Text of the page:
Does anyone have any advice on how to solve harder(not necessarily in the knowledge of mathematics required- I've only covered a course in Algebra which had no group theory in it!) Linear Algebra/Algebra problems? I always find Algebra a fair bit more challenging than Analysis and I need all the help I can get with it!
As an example of what I mean, consider the following question:
Given square matrices A,B,C with A necessarily invertible, prove that if (A-B)C=BA^-1 then C(A-B)=A^-1 B.
I spent 4 and a half hours on this particular question and still didn't come up with the trick for solving it. Is there any particular way of getting better at these type of problems or is it just a lot of practice?
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- Thread Starter
- 08-08-2009 23:53
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- Wiki Support Team
- 09-08-2009 01:03
Right. Well, this has taken me about an hour to solve. Solution in spoiler below in steps. And, to be honest, I can't tell you anything about how I solved it; I just tried lots of things until it came out. I noticed that, when I expanded out the brackets of (A - B)C = BA^-1, I got something that looked kind-of-almost-factorisable, and products are easier to deal with than sums. So eventually I tried stuff and got there. I don't think there's anything easier than that.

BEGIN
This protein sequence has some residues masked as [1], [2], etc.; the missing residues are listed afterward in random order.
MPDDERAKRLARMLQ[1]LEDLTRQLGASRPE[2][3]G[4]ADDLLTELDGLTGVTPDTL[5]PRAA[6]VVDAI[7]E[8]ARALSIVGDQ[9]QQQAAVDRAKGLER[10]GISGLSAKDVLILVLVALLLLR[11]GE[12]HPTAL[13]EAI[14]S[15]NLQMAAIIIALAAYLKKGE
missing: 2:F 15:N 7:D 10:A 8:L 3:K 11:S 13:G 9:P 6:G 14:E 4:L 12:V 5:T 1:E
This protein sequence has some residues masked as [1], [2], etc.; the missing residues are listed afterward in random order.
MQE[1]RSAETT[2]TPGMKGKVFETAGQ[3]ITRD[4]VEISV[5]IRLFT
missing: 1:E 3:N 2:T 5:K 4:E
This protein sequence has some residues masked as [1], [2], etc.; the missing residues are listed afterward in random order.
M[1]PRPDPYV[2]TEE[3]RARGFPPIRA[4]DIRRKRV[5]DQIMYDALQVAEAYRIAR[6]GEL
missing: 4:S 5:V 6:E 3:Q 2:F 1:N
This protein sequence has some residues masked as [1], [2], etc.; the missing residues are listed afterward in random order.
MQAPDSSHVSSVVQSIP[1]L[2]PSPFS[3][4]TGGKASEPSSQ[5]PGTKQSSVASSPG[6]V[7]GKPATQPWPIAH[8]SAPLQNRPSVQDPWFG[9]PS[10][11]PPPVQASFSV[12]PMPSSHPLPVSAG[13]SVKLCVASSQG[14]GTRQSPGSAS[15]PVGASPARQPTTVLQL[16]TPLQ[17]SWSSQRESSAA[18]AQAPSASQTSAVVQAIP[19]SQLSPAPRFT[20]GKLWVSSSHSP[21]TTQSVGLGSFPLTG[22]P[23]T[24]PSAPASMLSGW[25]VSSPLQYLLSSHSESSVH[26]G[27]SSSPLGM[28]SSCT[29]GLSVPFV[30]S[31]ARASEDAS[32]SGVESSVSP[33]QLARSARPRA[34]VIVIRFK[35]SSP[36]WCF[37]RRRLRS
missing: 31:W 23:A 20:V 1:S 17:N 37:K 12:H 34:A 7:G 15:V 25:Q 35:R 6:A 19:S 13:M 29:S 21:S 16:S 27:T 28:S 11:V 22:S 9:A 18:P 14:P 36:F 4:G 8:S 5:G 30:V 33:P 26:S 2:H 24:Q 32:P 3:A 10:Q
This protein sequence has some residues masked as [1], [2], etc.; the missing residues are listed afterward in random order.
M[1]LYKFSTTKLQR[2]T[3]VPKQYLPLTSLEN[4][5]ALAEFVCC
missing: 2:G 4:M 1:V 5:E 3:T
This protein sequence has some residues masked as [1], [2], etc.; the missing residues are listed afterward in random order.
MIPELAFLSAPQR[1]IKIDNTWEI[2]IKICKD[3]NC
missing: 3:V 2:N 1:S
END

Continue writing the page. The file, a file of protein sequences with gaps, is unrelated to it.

Spoiler:ShowTry and find a product that looks something like (A - B)C = BA^-1.
If you can't find it, here it is:
Spoiler:ShowConsider (A - B)(A^-1 + C), which I've just pulled out of thin air.
Rest of solution:
Spoiler:ShowThis is equal to I - BA^-1 - BC + AC. But if (A-B)C = BA^-1, then -BA^-1 - BC + AC = 0 (expand the brackets), and so (A - B)(A^-1 + C) = I. By a simple argument about rank/nullity, we must have that (A - B) and (A^-1 + C) have full rank, and so have inverses, and so are inverses of each other. So clearly (A^-1 + C)(A - B) = I, and expand that.
- 10-08-2009 13:41
please note that this was a problem set in this years IMC.
something ******** OP decided not to post. nice work though billeh.